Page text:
A 45th anniversary seems a somewhat random milestone to re-release a Disney animated film, but any excuse is a good excuse to make another few dollars on the gold mine that is the Disney catalogue. It actually does give some people, like me, the first opportunity to sit down and watch 1963’s The Sword in the Stone all the way through. It also gives me the opportunity to say, “meh.”
5 / 10 stars
Rating: movie reviewed rating
The title of The Sword in the Stone, the picture on the cover of the DVD, the famous scene that is often used in advertising, and even the prologue of the movie itself would lead you to think this is a movie about, well, the sword in the stone. The removal of the sword is the event that showed young Arthur to be the one true king of England. Instead, the film, based on the book by T.H. White, doesn’t have much to do with that event, focusing instead on the actions of the wizard Merlin (voiced by Karl Swenson) in training up aspiring squire “Wart” (Rickie Sorensen) for some unknown important destiny.

The biggest weakness of the movie is that it is more a series of slapstick and goofy vignettes rather than a cohesive story or character arc for Wart. Merlin turns Wart into a three successive animals and teaches him that brains are more important than brawn by saying things like “brains are more important than brawn.” There is no villain or antagonist, although Wart's foster father, Sir Ector (Sebastian Cabot), and foster brother, Sir Kay (Norman Alden), do provide resistance to him becoming anything but a squire. The climactic battle between Merlin and Madam Mim (Martha Wentworth) is unrelated to anything else in the story and involves a character who was introduced two minutes before the battle begins. It’s supposed to show Wart learning, but even at the end of the movie he doesn’t come across as any different than he was in the beginning.

A weak story in an animated film can be balanced by the beauty, wonder, or creativity of the animated world created. Unfortunately, despite the presence of director Wolfgang Reitherman, the animation is somewhat tepid. To be more precise, the backgrounds are dull. While the characters are at times very interesting and match the light, slapstick tone of the script, the backgrounds are cheap and uninspiring. No depth and almost no movement. Obviously, this was 45 years ago, but everything just looks flat.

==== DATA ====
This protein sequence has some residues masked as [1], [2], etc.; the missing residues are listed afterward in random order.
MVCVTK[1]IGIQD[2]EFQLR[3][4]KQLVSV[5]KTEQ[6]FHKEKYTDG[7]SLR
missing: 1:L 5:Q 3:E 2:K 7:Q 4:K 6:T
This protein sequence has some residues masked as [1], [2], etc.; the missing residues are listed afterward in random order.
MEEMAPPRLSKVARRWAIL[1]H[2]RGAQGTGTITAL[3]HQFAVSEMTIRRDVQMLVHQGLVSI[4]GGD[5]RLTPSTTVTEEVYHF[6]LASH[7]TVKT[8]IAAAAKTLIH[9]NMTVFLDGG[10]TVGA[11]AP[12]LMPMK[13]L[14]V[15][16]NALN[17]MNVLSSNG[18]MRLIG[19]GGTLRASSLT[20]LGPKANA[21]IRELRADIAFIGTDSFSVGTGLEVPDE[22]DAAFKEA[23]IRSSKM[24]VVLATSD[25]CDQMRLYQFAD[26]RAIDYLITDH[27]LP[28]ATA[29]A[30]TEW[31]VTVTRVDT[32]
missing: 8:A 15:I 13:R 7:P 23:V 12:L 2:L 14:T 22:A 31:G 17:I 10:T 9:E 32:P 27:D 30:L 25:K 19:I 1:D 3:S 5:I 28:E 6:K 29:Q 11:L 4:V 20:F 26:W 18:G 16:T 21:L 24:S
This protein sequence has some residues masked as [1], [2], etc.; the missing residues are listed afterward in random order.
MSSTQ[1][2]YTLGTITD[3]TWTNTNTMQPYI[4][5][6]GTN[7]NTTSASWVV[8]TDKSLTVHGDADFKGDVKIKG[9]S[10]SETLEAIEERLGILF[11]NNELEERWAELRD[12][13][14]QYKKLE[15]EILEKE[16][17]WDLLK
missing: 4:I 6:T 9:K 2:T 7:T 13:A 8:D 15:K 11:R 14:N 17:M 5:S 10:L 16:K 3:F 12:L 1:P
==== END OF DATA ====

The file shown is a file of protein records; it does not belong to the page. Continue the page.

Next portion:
It’s not terrible by any stretch and some of the scenes, including the battle between Mim and Merlin, are fun to watch. There are also a few songs by the Sherman Brothers in their first assignment for Disney. The time traveling absent-minded Merlin is funny and if the story were a bit more focused or the animation a bit more creative, this might have a higher place in the Disney firmament. Instead, it’s just ok filler that might appeal to kids who haven’t seen it yet.
4 / 10 stars
Rating: movie reviewed rating
Similar to the concurrently released Jungle Book 2(Special Edition), there is really no reason to pick up The Sword in the Stone (45th Anniversary Edition) if you already have a previous edition, like the Gold Classic Edition released in 2001. While the picture and sound look pretty good, there is no indication this was enhanced or restored for this version and the quality is probably similar to the 2001 release.

All of the extras seem to be held over from the 2001 release as well, except one new game. The game, “Merlin’s Magical Academy,” involves answering easy questions or playing simple games with your remote and earning shield shaped badges. The game will appeal to young children and no one else. It certainly is not worth upgrading your current The Sword in the Stone DVD, if you have one.

A real treat of an extra are two Disney shorts, each about seven minutes long. Goofy stars in “A Knight for a Day” and Mickey is the “Brave Little Tailor.” The two shorts were chosen for their medieval theme, but any excuse to watch some classic Disney cartoons is always appreciated.

The music of The Sword in the Stone is highlighted in two extras. One is the simple ability to jump right to a song in the movie and also to put the words on screen. It’s not like these are the top flight songs in the Disney Cannon, (have you sung “Higitus Figitus” lately?) so I can’t imagine wanting to seek them out, but they were written by the Sherman Brothers, so they do have some charm. The brothers are also featured in an eight minute featurette called “Music Magic: The Sherman Brothers.” They are interviewed (probably in 2001) about their experiences writing the songs for The Sword in the Stone. These two are probably the best ever in their field, and the extra could have easily been five times as long and covered more of their career.

“Music Magic” is the closest thing the disc has to a “making-of” documentary. Instead, we get a seven minute section of a Disney television show about magic. Walt Disney goes down into the basement room where all the magic tricks are kept and does a little magic act. It’s pretty cornball and has nothing to do with the movie. There is also a “Film Facts” extra that shows stills with a very small amount of basic information about the film. Finally, there is a “Scrapbook,” that shows stills of concept art. You can click on some of the pictures to make them bigger, but it and the “Film Facts” are uninspired add-ons.

This is a pretty weak release, although the Disney shorts and the feature on the Sherman Brothers are nice to have. The movie is in full frame, but you are getting the whole picture as it was released in that format in some theaters. A young child who has never seen this movie might enjoy the DVD, but to everyone else it’s a pretty mediocre movie and a pretty mediocre DVD reissue.

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